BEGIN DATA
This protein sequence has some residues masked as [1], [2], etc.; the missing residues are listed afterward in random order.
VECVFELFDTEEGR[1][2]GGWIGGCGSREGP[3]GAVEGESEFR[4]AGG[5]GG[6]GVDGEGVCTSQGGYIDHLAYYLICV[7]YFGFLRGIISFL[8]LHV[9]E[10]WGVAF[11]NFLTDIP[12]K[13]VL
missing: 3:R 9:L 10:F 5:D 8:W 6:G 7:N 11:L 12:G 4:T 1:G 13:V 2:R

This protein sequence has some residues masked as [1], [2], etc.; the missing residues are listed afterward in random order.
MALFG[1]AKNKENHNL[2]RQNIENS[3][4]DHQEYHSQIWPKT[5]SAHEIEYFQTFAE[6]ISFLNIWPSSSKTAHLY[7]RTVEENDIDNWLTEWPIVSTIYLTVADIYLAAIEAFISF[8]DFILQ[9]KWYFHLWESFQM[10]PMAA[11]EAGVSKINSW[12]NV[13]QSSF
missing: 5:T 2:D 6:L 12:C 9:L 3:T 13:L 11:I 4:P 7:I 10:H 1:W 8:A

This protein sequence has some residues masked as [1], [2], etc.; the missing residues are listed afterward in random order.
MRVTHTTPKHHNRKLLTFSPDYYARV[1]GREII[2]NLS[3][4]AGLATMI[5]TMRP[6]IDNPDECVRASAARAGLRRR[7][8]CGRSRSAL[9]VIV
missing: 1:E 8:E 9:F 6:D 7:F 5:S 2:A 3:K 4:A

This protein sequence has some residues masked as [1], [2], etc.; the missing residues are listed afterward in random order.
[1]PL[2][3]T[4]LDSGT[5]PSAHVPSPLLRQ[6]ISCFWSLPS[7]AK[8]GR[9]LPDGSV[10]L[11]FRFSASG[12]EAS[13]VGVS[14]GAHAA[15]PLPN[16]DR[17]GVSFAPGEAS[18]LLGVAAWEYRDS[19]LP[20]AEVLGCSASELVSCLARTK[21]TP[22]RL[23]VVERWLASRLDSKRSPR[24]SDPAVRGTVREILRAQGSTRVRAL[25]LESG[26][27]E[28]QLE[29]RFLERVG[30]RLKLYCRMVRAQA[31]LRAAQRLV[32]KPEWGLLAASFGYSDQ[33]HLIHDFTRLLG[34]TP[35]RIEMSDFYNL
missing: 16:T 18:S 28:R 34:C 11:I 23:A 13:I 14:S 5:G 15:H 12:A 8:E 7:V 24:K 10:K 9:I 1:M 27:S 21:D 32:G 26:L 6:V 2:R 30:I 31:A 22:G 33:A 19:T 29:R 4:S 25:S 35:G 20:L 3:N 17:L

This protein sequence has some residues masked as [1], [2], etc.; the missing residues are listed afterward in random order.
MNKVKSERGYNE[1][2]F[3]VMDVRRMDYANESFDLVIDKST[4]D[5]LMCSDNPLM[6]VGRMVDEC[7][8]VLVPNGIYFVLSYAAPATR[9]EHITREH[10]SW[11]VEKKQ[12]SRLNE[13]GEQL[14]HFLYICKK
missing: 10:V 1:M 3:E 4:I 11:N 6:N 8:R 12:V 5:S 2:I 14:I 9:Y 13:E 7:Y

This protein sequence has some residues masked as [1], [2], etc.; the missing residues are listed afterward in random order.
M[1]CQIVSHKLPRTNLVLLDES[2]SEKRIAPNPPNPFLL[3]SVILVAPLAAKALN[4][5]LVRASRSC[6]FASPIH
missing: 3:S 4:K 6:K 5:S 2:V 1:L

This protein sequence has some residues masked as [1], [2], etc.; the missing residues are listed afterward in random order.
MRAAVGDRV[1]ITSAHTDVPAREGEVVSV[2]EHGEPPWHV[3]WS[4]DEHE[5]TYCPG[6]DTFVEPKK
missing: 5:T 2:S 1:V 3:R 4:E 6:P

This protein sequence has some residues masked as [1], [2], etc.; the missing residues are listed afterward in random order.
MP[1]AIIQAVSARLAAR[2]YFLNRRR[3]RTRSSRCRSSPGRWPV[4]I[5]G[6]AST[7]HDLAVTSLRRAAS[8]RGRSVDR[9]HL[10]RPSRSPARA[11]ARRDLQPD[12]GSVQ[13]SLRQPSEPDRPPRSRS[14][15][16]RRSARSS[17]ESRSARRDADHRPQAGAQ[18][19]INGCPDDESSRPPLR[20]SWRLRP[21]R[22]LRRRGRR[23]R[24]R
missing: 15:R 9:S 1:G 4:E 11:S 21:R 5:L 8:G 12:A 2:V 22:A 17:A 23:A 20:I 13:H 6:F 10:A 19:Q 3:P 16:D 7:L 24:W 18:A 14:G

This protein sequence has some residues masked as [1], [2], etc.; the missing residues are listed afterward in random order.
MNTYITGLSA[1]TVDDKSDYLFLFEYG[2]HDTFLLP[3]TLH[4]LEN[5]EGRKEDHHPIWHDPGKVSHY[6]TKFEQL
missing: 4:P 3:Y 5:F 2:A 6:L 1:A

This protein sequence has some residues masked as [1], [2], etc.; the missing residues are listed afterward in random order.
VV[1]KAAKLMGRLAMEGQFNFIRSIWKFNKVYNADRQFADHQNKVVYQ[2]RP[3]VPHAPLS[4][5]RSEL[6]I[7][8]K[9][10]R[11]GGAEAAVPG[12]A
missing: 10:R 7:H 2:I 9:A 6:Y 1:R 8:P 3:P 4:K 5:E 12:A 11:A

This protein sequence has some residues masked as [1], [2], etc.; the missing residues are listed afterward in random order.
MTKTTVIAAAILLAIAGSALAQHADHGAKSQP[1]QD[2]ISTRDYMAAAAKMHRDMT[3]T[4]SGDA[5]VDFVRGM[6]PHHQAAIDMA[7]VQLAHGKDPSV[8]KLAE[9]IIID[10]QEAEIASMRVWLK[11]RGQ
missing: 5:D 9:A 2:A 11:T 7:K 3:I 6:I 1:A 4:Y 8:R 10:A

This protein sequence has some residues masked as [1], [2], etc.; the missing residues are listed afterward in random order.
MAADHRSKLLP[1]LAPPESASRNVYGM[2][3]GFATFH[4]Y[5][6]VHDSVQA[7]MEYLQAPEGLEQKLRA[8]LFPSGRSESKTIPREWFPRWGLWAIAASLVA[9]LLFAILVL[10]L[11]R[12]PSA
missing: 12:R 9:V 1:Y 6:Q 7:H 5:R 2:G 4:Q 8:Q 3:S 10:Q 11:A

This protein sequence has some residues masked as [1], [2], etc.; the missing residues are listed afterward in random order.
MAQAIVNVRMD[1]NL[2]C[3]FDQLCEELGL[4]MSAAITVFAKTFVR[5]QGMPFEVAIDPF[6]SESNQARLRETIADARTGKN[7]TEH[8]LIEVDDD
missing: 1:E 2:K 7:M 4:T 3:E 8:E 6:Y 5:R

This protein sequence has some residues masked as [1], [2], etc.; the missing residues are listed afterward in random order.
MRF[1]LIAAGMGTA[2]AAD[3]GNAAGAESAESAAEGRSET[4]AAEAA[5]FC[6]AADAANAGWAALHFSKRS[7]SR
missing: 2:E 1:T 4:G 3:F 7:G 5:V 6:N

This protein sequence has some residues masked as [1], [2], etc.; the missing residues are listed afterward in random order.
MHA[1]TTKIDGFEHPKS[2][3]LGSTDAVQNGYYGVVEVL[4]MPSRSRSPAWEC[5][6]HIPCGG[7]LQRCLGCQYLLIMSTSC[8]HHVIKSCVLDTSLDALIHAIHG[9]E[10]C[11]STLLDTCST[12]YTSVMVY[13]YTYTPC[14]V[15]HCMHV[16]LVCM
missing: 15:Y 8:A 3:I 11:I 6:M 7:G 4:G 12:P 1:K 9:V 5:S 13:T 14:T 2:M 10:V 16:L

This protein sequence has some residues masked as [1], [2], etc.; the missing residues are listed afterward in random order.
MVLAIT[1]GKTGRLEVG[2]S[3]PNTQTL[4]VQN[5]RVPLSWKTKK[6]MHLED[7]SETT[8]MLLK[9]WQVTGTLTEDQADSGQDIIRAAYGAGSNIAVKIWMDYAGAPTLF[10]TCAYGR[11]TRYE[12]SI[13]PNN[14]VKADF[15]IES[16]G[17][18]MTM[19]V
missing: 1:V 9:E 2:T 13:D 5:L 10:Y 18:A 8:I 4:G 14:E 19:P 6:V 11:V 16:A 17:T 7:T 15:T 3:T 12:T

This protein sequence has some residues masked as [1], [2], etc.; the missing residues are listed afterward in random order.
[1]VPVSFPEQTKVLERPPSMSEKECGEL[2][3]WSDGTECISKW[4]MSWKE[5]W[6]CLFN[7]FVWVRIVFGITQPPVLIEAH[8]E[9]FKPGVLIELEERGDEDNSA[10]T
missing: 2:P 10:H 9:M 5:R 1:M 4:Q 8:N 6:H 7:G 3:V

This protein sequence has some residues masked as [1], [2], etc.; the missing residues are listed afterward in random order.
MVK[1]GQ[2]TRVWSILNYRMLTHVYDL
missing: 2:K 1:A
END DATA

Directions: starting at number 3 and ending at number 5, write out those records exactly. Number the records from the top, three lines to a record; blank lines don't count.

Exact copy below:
This protein sequence has some residues masked as [1], [2], etc.; the missing residues are listed afterward in random order.
MRVTHTTPKHHNRKLLTFSPDYYARV[1]GREII[2]NLS[3][4]AGLATMI[5]TMRP[6]IDNPDECVRASAARAGLRRR[7][8]CGRSRSAL[9]VIV
missing: 1:E 8:E 9:F 6:D 7:F 5:S 2:A 3:K 4:A

This protein sequence has some residues masked as [1], [2], etc.; the missing residues are listed afterward in random order.
[1]PL[2][3]T[4]LDSGT[5]PSAHVPSPLLRQ[6]ISCFWSLPS[7]AK[8]GR[9]LPDGSV[10]L[11]FRFSASG[12]EAS[13]VGVS[14]GAHAA[15]PLPN[16]DR[17]GVSFAPGEAS[18]LLGVAAWEYRDS[19]LP[20]AEVLGCSASELVSCLARTK[21]TP[22]RL[23]VVERWLASRLDSKRSPR[24]SDPAVRGTVREILRAQGSTRVRAL[25]LESG[26][27]E[28]QLE[29]RFLERVG[30]RLKLYCRMVRAQA[31]LRAAQRLV[32]KPEWGLLAASFGYSDQ[33]HLIHDFTRLLG[34]TP[35]RIEMSDFYNL
missing: 16:T 18:S 28:R 34:C 11:I 23:A 13:I 14:S 5:G 15:H 12:A 8:E 7:V 24:K 10:K 9:I 1:M 27:S 21:D 32:G 26:L 6:V 2:R 30:I 31:A 22:G 33:A 19:T 29:R 4:S 25:S 35:G 20:L 3:N 17:L

This protein sequence has some residues masked as [1], [2], etc.; the missing residues are listed afterward in random order.
MNKVKSERGYNE[1][2]F[3]VMDVRRMDYANESFDLVIDKST[4]D[5]LMCSDNPLM[6]VGRMVDEC[7][8]VLVPNGIYFVLSYAAPATR[9]EHITREH[10]SW[11]VEKKQ[12]SRLNE[13]GEQL[14]HFLYICKK
missing: 10:V 1:M 3:E 4:I 11:N 6:N 8:R 12:V 5:S 2:I 14:I 9:Y 13:E 7:Y